By Tom Mueller, Mueller AMS
Creating casting patterns using 3D printing is a technique that was pioneered by 3D Systems in the mid-1990s. The QuickCast® methodology enables patterns created in SLA to be a very fast and lightweight hollow pattern build style with hexagonal internal supports, produced without the time and cost needed for tooling.
SLA QuickCast patterns have been the leading type of additive manufactured pattern ever since, across the industry. Progress to transition QuickCast from prototyping into production has been slow: it has been used extensively for prototype castings, and some bridge manufacturing, and in the last few years has evolved into extensive casting for jet engine impellers. But now we are moving into a new era where QuickCast will become applicable in wider vertical segments.
At the Investment Casting Institute’s annual Technical Conference and Expo this week in Kansas City, Missouri, hundreds of foundry owners and employees are attending to discover new developments and technologies for investment casting.
At the event I will be presenting the ongoing research and development currently in play for 3D Systems’ QuickCast methodology. QuickCast has had some ongoing challenges with regard to cracking shells during the casting process. While this was solved using work-arounds, this really only made the methodology applicable to prototype castings. Recent years have seen some new development for QuickCast and, in collaboration with 3D Systems, I have been conducting research to make this solution truly viable for production-grade SA casting patterns.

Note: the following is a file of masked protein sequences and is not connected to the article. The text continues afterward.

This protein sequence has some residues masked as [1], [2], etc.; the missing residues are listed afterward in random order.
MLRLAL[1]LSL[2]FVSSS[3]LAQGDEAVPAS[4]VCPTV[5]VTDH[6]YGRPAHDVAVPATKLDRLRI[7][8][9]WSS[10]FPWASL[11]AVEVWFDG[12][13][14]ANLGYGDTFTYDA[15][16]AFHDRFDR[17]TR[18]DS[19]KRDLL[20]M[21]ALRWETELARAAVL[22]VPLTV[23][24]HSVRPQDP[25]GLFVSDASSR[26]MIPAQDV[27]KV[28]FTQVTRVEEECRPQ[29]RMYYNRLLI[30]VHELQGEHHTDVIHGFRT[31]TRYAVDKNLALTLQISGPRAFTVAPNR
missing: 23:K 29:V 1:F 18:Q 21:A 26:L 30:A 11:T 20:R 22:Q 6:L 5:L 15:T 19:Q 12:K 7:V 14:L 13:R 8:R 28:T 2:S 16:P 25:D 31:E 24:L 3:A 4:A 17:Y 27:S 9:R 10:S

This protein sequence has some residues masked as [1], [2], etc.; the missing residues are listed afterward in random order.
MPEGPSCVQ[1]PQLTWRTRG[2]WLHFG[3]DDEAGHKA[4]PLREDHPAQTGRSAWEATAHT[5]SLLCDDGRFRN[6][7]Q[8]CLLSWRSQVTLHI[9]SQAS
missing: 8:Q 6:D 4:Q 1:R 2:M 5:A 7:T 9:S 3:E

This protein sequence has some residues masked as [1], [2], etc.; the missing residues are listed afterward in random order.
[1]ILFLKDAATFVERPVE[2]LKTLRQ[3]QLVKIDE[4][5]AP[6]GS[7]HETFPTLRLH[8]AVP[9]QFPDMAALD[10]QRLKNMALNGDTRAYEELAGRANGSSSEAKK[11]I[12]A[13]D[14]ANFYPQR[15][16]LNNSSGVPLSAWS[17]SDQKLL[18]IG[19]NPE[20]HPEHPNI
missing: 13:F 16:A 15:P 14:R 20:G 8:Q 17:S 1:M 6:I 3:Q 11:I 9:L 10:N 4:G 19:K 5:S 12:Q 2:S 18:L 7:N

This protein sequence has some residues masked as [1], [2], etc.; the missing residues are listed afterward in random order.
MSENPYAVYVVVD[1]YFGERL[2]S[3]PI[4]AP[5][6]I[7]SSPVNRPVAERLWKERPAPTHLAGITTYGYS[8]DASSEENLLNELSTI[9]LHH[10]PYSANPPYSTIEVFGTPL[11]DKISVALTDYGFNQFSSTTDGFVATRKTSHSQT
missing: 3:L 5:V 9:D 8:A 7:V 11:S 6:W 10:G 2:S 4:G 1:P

A number of factors are increasing interest in using printed patterns for low- to medium-volume production including increasing demand for fast turn on casting orders, and increasing interest in “un-moldable” geometries generated by topology optimization programs.
During this research, studies were done to reduce stiffness in the pattern and have uniform stiffness in all directions to relieve the problem of shell cracking, while keeping file size, slice time and build time comparable to the existing methodology.
Creative new approaches to the QuickCast build were delivered by the research team, including notched walls in the structure and a new diamond-shaped build, and both look promising.
At the time of this blog post and presentation, foundry testing has not been completed. I will be happy to deliver an update in the coming months when we have fully-tested results showing how QuickCast continues to lead in the industry.